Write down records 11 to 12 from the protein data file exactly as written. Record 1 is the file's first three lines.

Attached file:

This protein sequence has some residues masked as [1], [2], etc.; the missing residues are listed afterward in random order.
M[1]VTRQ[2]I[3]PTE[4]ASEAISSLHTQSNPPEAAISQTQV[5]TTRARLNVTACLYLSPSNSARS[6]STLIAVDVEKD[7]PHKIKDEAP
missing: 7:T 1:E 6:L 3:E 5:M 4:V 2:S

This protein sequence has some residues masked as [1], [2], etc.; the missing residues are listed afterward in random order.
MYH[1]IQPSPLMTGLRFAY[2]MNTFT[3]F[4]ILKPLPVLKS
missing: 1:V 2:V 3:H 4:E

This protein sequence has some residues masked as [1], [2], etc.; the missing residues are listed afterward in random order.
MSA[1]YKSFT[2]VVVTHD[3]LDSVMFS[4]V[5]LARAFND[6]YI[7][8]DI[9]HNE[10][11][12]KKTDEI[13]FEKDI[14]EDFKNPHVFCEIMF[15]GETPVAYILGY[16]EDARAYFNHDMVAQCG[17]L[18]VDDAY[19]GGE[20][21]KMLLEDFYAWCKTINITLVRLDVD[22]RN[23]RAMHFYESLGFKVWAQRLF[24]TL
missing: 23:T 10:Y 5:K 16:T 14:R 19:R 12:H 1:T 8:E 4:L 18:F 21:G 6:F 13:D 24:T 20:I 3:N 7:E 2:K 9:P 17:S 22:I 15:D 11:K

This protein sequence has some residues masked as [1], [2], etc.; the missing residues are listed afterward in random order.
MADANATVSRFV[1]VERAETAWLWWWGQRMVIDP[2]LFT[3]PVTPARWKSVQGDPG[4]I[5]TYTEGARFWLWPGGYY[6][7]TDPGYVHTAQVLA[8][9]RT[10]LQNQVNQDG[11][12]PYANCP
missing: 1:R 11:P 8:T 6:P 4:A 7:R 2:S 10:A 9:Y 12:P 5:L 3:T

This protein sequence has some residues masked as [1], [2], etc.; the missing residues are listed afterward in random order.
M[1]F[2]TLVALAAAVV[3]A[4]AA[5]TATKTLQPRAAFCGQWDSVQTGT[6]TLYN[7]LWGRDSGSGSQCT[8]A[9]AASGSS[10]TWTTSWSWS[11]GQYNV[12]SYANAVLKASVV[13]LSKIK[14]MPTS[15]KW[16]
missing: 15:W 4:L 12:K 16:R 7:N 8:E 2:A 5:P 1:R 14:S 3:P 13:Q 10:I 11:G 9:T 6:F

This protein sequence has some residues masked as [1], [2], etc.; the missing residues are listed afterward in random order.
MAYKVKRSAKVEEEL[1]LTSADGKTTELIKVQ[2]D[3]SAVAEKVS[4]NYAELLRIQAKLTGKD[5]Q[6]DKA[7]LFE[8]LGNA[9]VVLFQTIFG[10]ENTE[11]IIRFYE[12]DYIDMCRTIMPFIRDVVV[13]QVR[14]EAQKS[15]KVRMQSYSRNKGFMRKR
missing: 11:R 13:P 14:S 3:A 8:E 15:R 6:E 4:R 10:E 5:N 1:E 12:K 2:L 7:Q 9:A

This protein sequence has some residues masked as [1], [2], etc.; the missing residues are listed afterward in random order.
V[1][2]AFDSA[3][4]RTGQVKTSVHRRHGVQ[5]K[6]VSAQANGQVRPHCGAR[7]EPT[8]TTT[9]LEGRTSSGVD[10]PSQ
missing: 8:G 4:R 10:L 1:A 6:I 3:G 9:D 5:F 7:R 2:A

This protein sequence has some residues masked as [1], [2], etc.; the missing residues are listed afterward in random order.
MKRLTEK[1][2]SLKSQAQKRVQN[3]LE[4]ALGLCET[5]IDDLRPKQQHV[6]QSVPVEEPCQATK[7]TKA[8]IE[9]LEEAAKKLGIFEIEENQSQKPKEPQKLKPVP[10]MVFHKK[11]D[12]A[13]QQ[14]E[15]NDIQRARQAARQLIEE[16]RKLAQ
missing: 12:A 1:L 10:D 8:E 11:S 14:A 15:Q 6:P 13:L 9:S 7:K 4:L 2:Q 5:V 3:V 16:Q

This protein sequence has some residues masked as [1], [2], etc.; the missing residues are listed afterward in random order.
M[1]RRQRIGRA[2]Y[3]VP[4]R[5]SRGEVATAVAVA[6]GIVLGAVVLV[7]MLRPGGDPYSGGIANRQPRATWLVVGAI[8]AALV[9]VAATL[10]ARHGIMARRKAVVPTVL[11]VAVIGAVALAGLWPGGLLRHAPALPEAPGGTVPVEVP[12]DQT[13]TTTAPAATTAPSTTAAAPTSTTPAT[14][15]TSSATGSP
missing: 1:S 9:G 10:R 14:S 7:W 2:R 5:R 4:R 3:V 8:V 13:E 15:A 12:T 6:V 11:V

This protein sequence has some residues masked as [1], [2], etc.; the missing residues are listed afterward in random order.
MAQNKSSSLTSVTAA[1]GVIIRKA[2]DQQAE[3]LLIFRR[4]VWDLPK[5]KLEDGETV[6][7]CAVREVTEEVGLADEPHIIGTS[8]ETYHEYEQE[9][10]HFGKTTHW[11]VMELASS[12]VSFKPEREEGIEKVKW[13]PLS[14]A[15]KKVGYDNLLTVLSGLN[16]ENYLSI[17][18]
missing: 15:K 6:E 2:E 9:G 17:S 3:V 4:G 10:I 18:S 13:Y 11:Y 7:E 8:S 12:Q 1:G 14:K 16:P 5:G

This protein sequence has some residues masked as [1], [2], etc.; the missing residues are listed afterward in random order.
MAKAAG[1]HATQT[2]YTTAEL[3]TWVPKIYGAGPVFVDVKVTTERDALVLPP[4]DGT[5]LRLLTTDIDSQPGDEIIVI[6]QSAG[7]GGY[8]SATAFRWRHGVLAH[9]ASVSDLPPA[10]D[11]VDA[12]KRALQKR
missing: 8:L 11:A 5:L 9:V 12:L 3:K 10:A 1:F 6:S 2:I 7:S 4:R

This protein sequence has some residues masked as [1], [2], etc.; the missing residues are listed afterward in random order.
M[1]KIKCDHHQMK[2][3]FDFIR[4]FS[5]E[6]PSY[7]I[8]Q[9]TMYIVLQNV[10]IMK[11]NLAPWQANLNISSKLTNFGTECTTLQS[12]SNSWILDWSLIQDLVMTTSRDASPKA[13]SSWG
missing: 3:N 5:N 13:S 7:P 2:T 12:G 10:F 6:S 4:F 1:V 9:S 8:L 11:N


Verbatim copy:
This protein sequence has some residues masked as [1], [2], etc.; the missing residues are listed afterward in random order.
MAKAAG[1]HATQT[2]YTTAEL[3]TWVPKIYGAGPVFVDVKVTTERDALVLPP[4]DGT[5]LRLLTTDIDSQPGDEIIVI[6]QSAG[7]GGY[8]SATAFRWRHGVLAH[9]ASVSDLPPA[10]D[11]VDA[12]KRALQKR
missing: 8:L 11:A 5:L 9:V 12:L 3:K 10:A 1:F 6:S 2:I 7:S 4:R

This protein sequence has some residues masked as [1], [2], etc.; the missing residues are listed afterward in random order.
M[1]KIKCDHHQMK[2][3]FDFIR[4]FS[5]E[6]PSY[7]I[8]Q[9]TMYIVLQNV[10]IMK[11]NLAPWQANLNISSKLTNFGTECTTLQS[12]SNSWILDWSLIQDLVMTTSRDASPKA[13]SSWG
missing: 3:N 5:N 13:S 7:P 2:T 12:G 10:F 6:S 4:F 1:V 9:S 8:L 11:N